9. A sintered body as claimed in claim 4 comprising less than 30 weight percent of components other than h-boron nitride.
10. A sintered ceramic body having excellent resistance to dissolution in a hot melt comprising at least 50% by weight amorphous h-boron nitride, 1 to less than 50% by weight of a complex compound comprising the elements of two compounds selected from the group consisting of AlN, Si3 N4, Al2 O3 and SiO2 and less than 30% by weight of one of said compounds other than said complex compound; said ceramic having been made by sintering, at normal pressure, a mixture of said complex compound, and powdered amorphous h-boron nitride, containing an amount of water insoluble oxygen which is effective to increase the strength of said body after sintering.
11. A sintered body as claimed in claim 10 comprising at least about 70 weight percent boron nitride.
12. A sintered body, as claimed in claim 10 comprising at least 5 weight percent water insoluble oxygen in the mixture from which said body is sintered.
13. A sintered body as claimed in claim 10 comprising less than 30 weight percent of components other than h-boron nitride.
14. A sintered body as claimed in claim 4 or 10, wherein said complex compound is selected from Al6 Si2 O13, Si2 Al3 O7 N, Si3 Al2.67 O4 N4, Si3 Al3 O3 N5, Al3 O3 N or Si6 Al10 O21 N4.
15. A protective tube for a hot melt temperature measuring instrument comprising a sintered body as claimed in claim 4 or 10 wherein said complex compound is selected from Al6 Si2 O13, Si3 Al3 O3 N5, Al3 O3 N or Si6 Al10 O21 N4.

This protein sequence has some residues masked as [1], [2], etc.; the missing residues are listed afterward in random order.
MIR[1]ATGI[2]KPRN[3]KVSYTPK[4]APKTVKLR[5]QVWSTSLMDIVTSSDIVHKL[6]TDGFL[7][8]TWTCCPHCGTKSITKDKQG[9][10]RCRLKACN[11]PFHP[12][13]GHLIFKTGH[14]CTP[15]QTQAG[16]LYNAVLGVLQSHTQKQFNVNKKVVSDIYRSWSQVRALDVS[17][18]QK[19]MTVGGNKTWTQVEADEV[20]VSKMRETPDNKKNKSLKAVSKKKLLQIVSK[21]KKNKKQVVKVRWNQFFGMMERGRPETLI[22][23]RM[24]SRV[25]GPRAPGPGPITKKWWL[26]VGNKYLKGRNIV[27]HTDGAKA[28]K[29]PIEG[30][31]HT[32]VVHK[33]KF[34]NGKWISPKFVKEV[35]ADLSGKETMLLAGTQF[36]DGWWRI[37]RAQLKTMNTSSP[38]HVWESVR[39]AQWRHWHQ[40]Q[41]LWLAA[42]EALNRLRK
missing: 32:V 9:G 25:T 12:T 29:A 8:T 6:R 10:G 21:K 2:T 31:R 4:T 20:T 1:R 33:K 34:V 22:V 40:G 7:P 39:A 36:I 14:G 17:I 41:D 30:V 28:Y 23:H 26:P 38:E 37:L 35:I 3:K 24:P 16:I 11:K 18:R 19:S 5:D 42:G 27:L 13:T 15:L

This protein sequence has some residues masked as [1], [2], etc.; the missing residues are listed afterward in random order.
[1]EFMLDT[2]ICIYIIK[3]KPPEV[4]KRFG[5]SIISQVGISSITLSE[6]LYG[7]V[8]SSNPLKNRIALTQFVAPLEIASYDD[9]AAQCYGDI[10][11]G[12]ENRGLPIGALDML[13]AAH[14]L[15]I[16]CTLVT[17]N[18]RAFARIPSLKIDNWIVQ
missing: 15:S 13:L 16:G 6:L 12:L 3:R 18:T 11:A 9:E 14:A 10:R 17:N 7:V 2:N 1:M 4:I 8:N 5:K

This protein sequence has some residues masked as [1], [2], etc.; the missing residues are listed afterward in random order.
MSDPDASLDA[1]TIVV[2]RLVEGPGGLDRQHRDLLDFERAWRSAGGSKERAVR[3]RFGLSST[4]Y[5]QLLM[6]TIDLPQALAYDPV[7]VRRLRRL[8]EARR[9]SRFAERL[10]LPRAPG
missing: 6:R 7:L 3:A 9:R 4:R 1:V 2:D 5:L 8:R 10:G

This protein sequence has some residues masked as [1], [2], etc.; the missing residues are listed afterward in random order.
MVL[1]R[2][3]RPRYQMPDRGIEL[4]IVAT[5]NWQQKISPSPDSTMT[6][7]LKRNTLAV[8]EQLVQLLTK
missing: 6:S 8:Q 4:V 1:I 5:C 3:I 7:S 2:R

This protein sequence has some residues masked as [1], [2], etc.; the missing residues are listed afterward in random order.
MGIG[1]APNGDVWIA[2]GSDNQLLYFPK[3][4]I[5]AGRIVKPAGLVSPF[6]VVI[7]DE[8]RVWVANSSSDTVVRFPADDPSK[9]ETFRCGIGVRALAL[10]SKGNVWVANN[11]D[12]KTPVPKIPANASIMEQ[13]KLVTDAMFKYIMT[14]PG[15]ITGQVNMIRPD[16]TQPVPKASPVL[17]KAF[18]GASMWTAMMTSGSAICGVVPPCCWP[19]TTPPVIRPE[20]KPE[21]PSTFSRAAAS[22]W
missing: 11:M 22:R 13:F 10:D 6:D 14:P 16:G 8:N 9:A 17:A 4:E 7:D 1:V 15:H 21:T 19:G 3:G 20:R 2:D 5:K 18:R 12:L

Description

This application is a continuation of application Ser. No. 07/499,419, filed as PCT JP89/01151, Nov. 10, 1989, published as WO90/05122, May 17, 1990.

TECHNICAL FIELD

The present invention relates to BN-group ceramics having excellent resistance to loss by dissolving in a hot melt of metal, glass or the like.

Background of the Invention

Although h-BN ceramics have excellent unwettability against hot melt of metal, glass and the like, they are not usually used for hot melt. Because they are produced normally through a hot-press method, they are hardly sinterable materials; hence they are very expensive.

Another reason why h-BN ceramics made by the hot press method are not usually used with a hot melt is that in the hot press method, 2 O3 group glass, which is relatively easily wettable with h-BN ceramics is use as a binder. Against a hot melt, the binder softens and dissolves out to the surface of the h-BN ceramic causing a degradation of high temperature mechanical strength and loss by dissolving.

Recently, no-pressure or reactant sintered complexes principally consisting of ceramics other than BN component such as Si3 N4 -h-BN not containing B2 O3 -group glass or the like, have been known but these do not have the excellent properties such as etc. which are inherently possessed by h-BN. These are materials have the property that at best thermal-shock proofness can be slightly improved by making them contain a small amount of BN component, and it is the present status that they cannot be utilized as members for use with general hot melt.